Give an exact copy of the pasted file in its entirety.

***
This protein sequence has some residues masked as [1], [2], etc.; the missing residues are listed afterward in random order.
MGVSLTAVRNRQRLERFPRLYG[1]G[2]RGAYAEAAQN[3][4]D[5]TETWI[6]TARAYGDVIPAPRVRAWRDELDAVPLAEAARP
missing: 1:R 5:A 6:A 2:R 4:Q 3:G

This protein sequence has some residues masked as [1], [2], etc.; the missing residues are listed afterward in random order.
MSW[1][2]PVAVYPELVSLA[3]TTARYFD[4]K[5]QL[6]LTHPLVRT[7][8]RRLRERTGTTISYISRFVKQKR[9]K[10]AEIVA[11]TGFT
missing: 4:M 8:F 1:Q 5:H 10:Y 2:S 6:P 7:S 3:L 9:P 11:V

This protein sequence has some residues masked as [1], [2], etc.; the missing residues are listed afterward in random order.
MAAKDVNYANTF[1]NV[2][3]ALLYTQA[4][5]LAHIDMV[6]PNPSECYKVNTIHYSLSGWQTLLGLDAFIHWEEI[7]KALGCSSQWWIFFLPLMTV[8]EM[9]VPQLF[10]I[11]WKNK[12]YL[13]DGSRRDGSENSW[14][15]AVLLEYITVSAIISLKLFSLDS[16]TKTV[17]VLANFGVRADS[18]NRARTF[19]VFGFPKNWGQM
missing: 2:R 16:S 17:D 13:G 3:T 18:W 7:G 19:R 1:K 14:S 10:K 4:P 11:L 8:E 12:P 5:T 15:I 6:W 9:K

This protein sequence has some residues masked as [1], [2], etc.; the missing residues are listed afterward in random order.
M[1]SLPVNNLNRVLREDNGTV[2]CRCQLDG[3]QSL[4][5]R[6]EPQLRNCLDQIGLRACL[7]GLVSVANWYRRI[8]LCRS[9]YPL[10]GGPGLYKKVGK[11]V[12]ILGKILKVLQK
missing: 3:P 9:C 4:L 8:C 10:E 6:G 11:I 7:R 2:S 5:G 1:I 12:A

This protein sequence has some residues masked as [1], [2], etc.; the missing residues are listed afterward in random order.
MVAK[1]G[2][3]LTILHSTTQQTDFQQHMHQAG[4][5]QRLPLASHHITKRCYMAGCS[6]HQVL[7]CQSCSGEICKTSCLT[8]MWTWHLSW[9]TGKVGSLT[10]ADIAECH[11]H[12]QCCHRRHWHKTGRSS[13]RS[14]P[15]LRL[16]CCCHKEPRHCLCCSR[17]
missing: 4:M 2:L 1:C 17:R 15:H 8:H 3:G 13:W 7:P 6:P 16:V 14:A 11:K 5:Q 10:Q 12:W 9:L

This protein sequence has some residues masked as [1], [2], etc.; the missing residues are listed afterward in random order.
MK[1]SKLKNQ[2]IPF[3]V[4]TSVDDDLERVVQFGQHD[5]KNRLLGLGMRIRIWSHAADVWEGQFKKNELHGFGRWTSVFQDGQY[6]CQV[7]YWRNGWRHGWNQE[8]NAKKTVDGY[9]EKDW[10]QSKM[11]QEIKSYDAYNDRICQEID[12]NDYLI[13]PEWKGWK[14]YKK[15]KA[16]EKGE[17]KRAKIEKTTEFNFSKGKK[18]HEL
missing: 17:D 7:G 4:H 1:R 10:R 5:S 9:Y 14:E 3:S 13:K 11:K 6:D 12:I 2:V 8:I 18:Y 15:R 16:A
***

This protein sequence has some residues masked as [1], [2], etc.; the missing residues are listed afterward in random order.
MGVSLTAVRNRQRLERFPRLYG[1]G[2]RGAYAEAAQN[3][4]D[5]TETWI[6]TARAYGDVIPAPRVRAWRDELDAVPLAEAARP
missing: 1:R 5:A 6:A 2:R 4:Q 3:G

This protein sequence has some residues masked as [1], [2], etc.; the missing residues are listed afterward in random order.
MSW[1][2]PVAVYPELVSLA[3]TTARYFD[4]K[5]QL[6]LTHPLVRT[7][8]RRLRERTGTTISYISRFVKQKR[9]K[10]AEIVA[11]TGFT
missing: 4:M 8:F 1:Q 5:H 10:Y 2:S 6:P 7:S 3:L 9:P 11:V

This protein sequence has some residues masked as [1], [2], etc.; the missing residues are listed afterward in random order.
MAAKDVNYANTF[1]NV[2][3]ALLYTQA[4][5]LAHIDMV[6]PNPSECYKVNTIHYSLSGWQTLLGLDAFIHWEEI[7]KALGCSSQWWIFFLPLMTV[8]EM[9]VPQLF[10]I[11]WKNK[12]YL[13]DGSRRDGSENSW[14][15]AVLLEYITVSAIISLKLFSLDS[16]TKTV[17]VLANFGVRADS[18]NRARTF[19]VFGFPKNWGQM
missing: 2:R 16:S 17:D 13:G 3:T 18:W 7:G 19:R 1:K 14:S 10:K 4:P 11:L 8:E 12:P 5:T 15:I 6:W 9:K

This protein sequence has some residues masked as [1], [2], etc.; the missing residues are listed afterward in random order.
M[1]SLPVNNLNRVLREDNGTV[2]CRCQLDG[3]QSL[4][5]R[6]EPQLRNCLDQIGLRACL[7]GLVSVANWYRRI[8]LCRS[9]YPL[10]GGPGLYKKVGK[11]V[12]ILGKILKVLQK
missing: 3:P 9:C 4:L 8:C 10:E 6:G 11:I 7:R 2:S 5:G 1:I 12:A

This protein sequence has some residues masked as [1], [2], etc.; the missing residues are listed afterward in random order.
MVAK[1]G[2][3]LTILHSTTQQTDFQQHMHQAG[4][5]QRLPLASHHITKRCYMAGCS[6]HQVL[7]CQSCSGEICKTSCLT[8]MWTWHLSW[9]TGKVGSLT[10]ADIAECH[11]H[12]QCCHRRHWHKTGRSS[13]RS[14]P[15]LRL[16]CCCHKEPRHCLCCSR[17]
missing: 4:M 2:L 1:C 17:R 15:H 8:H 3:G 13:W 7:P 6:P 16:V 14:A 11:K 5:Q 10:Q 12:W 9:L

This protein sequence has some residues masked as [1], [2], etc.; the missing residues are listed afterward in random order.
MK[1]SKLKNQ[2]IPF[3]V[4]TSVDDDLERVVQFGQHD[5]KNRLLGLGMRIRIWSHAADVWEGQFKKNELHGFGRWTSVFQDGQY[6]CQV[7]YWRNGWRHGWNQE[8]NAKKTVDGY[9]EKDW[10]QSKM[11]QEIKSYDAYNDRICQEID[12]NDYLI[13]PEWKGWK[14]YKK[15]KA[16]EKGE[17]KRAKIEKTTEFNFSKGKK[18]HEL
missing: 17:D 7:G 4:H 1:R 10:R 5:S 9:Y 14:E 3:S 13:K 11:K 6:D 12:I 2:V 8:I 18:Y 15:R 16:A